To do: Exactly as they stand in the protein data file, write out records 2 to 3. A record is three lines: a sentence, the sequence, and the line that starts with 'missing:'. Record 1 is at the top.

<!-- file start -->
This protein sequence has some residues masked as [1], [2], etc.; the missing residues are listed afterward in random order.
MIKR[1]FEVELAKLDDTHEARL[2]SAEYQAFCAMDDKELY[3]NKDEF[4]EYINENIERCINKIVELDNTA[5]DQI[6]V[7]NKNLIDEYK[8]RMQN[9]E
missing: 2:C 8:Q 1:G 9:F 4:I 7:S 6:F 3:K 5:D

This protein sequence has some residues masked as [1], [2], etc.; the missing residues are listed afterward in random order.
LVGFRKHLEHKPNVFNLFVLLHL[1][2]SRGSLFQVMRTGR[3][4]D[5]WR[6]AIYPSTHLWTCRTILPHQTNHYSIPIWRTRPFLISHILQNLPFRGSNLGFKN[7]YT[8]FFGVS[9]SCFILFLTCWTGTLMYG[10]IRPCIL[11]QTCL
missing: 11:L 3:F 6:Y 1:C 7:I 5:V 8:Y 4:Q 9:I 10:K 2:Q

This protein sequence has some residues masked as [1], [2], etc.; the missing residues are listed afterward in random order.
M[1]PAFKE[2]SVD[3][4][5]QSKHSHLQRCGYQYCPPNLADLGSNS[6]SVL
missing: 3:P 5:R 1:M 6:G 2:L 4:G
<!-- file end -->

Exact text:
This protein sequence has some residues masked as [1], [2], etc.; the missing residues are listed afterward in random order.
LVGFRKHLEHKPNVFNLFVLLHL[1][2]SRGSLFQVMRTGR[3][4]D[5]WR[6]AIYPSTHLWTCRTILPHQTNHYSIPIWRTRPFLISHILQNLPFRGSNLGFKN[7]YT[8]FFGVS[9]SCFILFLTCWTGTLMYG[10]IRPCIL[11]QTCL
missing: 11:L 3:F 6:Y 1:C 7:I 5:V 8:Y 4:Q 9:I 10:K 2:Q

This protein sequence has some residues masked as [1], [2], etc.; the missing residues are listed afterward in random order.
M[1]PAFKE[2]SVD[3][4][5]QSKHSHLQRCGYQYCPPNLADLGSNS[6]SVL
missing: 3:P 5:R 1:M 6:G 2:L 4:G